I just love that last part.  Even if it doesn’t work out for some reason, what a wonderful gift my sister-in-law and brother-in-law have offered us.  But gosh, if it was an option, and it could save her life, wow!!!

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Finally, a positive meeting.  Keeping in mind that Hannah was born a month early, her adjusted age would be 3 months.  She is basically just a tad behind in everything at the 2-month level except, and get this, socialization!  She is at a 6-month level in that already.  Not surprising though — she smiles, laughs, recognizes certain people with a big grin (especially me), and babbles back and forth.  Whoo hoo — they even called her a “charmer.”  She has a way of capturing people’s hearts, I tell ya!

We decide to just go on a service plan for now and meet next month to see where we are and if we have a diagnosis.  It was difficult because one of the questions was “what would you like to see in 6 months?”  I told them, we are at this huge fork in the road because we have no clue.  If it turns out to be something benign, then we hope to never need their services.  If it turns out to be something devasting like NPC, then we will need a whole host of services, and everything in between.  So, we will wait another month and, hopefully if we have a diagnosis, we can come up with a better game plan.

But I did ask them about other services, and they do have family counselors that we can talk to and to work with us with the other children if the prognosis is not good with Hannah.  That was a huge relief because we may need the help.  They will also help with obtaining SSI (supplemental income) if we get to that point.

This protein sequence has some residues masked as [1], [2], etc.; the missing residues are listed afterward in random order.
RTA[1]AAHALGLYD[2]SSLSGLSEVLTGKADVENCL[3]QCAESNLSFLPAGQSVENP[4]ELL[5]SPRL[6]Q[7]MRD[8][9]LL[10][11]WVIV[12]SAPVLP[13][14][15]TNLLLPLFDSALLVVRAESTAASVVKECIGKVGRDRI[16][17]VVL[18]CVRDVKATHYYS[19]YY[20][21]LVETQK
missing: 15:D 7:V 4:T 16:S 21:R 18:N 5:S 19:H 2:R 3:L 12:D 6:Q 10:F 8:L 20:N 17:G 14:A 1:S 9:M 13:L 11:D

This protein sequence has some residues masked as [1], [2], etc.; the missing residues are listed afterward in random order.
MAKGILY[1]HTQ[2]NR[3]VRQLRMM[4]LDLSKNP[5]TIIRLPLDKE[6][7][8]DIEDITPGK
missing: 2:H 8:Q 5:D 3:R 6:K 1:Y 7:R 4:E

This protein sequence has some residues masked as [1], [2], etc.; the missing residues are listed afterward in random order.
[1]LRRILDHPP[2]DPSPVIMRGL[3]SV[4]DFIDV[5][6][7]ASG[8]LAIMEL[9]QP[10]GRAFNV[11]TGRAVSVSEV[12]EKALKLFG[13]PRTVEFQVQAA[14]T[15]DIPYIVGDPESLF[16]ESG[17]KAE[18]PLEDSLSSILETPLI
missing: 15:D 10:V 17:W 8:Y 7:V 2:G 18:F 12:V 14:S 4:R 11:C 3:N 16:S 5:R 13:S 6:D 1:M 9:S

But for now, good news — she is right where she should be (okay, just a tad behind, but at this age, it is good enough for me!)

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Skin biopsy update

Finally got an email response from Hannah’s genetic doctor’s nurse…
I just checked with the lab. They could give me no indication for concern, so we must assume it’s growing and will be sent for testing at some point in the near future. Unfortunately, they can never say precisely how long that will be.

At least we know it is still growing.

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Hannah at 4 months old

Hannah at 4 months old